Wednesday, February 5, 2014

a strange messy hash: dull writing update

I am working to get a MS in shape before I send off a bunch of query letters to literary agents. The MS in question is a book called Go Home, Miss America that I began writing in 2012. The formal structure of the book is two parallel narratives told in alternating chapters, each narrative having its own central character (either David Molloy or Catherine Lark). I began the book by writing about David Molloy; Catherine was intended as a foil character. Over the course of several revisions, it became clear that the primary story is actually Catherine's, and David is the foil character. The original organization of the novel puts David's chapters first (the odd-numbered chapters, beginning with Chapter 1), which makes it feel as if his story is the primary one. Last week I decided to open the book with Catherine instead, so I have switched the first ten chapters around so that they now begin with what was Chapter 2, and I've moved all of David's chapters back one place, if you know what I mean. Chapter 1 became Chapter 2, Chapter 2 became Chapter 1, and so on through Chapter 10. Now the book begins with the story of Catherine Lark and the David Molloy plot is clearly something that pushes against Catherine's story rather than vice versa. I think I've explained this plenty by now.

Currently I'm reading through the MS in its new form. None of the prose has changed, but it seems like a whole new book, which I find very interesting. It seems like a much better book, too, which I find very very interesting. I'm fiddling with the writing a bit, of course, but I have made a promise to myself that in general I'll just leave it alone rather than rewriting the whole damned thing yet again. I am a furious sort of rewriter, because I actually love revisions since that's where the good stuff is found, and I enjoy solving the various problems of long-form fiction. I am particularly pleased that the MS now begins and ends with Catherine's story, and that the opening page is populated by farm animals who have been named after saints while the closing pages are populated by saints looking at farm animals.

Anyway, it's like I've been presented with an entirely new story to read, and I think it's a pretty fine book. I was alarmed to discover a dangling modifier in the second sentence of what's now the first paragraph of Chapter 1. I have fixed that, don't you worry. Maybe next week I'll have fussed enough with this novel that I can finally start sending out those query letters. We'll see. I find that I'm not in any real hurry to start the process of contacting agents again. I try not to think about how much profanity is in Go Home, Miss America. There is a lot of profanity in the David Molloy chapters. Some of it is very colorful profanity, which amused me a great deal when I wrote it.

I also continue, here and there, or maybe it's now and then, to work on revisions to a novel called Mona in the Desert. That book is getting longer all the time, but I have promised myself that I won't add any more new chapters. It's time to settle in with the MS and work on what I have down on the page already. Mona is told out-of-order, the narrative worming its way through some sixty or so years of family history, looping and coiling around itself and the narrator's contradictory claims. I'm not sure about this one. Some days it seems like a brilliant book. Other days it seems like a strange messy hash of a novel. We'll see. There is plenty of work to be done yet on Mona in the Desert. I am in no hurry with this one, either.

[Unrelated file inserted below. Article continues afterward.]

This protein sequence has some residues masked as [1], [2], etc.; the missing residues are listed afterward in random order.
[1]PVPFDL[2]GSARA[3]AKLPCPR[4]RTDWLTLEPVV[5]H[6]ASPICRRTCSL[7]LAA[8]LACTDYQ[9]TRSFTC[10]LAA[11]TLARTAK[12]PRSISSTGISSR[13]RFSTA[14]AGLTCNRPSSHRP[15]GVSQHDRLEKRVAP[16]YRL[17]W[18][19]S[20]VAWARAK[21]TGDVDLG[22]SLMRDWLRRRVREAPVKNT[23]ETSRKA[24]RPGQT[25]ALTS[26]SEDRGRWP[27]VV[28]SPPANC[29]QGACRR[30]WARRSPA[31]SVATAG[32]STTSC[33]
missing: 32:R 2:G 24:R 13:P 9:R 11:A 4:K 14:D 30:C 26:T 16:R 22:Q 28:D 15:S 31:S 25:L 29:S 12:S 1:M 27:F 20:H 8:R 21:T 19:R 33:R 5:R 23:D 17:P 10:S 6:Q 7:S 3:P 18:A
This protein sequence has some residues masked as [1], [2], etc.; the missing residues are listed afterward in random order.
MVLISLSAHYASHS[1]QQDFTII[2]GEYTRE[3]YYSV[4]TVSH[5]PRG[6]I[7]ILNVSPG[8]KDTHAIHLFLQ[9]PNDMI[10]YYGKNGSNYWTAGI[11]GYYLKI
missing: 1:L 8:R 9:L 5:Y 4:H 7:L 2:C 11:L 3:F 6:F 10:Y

4 comments:

  1. Your moves remind me of my many reconstructions of Rooster. I had fun discovering how scenes played off of each other when they were moved. Then I'd have to find all the things that didn't work and correct them. The process made for very different stories.

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  2. This is fun to read since I've actually read Go Home, Miss America and loved it greatly. I think I'll love it even more with what you're doing now, though. Catherine was my favorite character and I think opening the book with her is a wise move.

    I'm happy to hear you're fixing that dangling modifier, though. I was worried! ;)

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  3. That alternating viewpoint business sets up certain challenges that are tough... I've done it once and wouldn't do it again, but more power to you!

    I've read the opening to your book and liked it and will read more when I get more of that precious but limited commodity, time.

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  4. Davin, one of the big things I'm doing right now is making sure the timeline still works, and that all of the themes are introduced in the correct order. The meanings of scenes have sometimes radically changed, which is interesting, so I have to alter a word here or there to shadow or brighten things up as necessary.

    Michelle, Catherine is the heart and soul of the book; David is sort of the anti-Catherine. I am this morning considering giving an additional new scene to Violet, David's wife. Violet might deserve more time on screen. I haven't decided.

    Marly, I swore after The Astrologer that I'd never write in first-person again, but I broke that oath for the thing I'm writing now. So who knows? The two stories in Go Home, Miss America almost--but not quite--merge in Chapter 11, so the different POVs get easier to handle, even though each main character sort of remains an extra in the other's story.

    Time is hard to come by for all of us!

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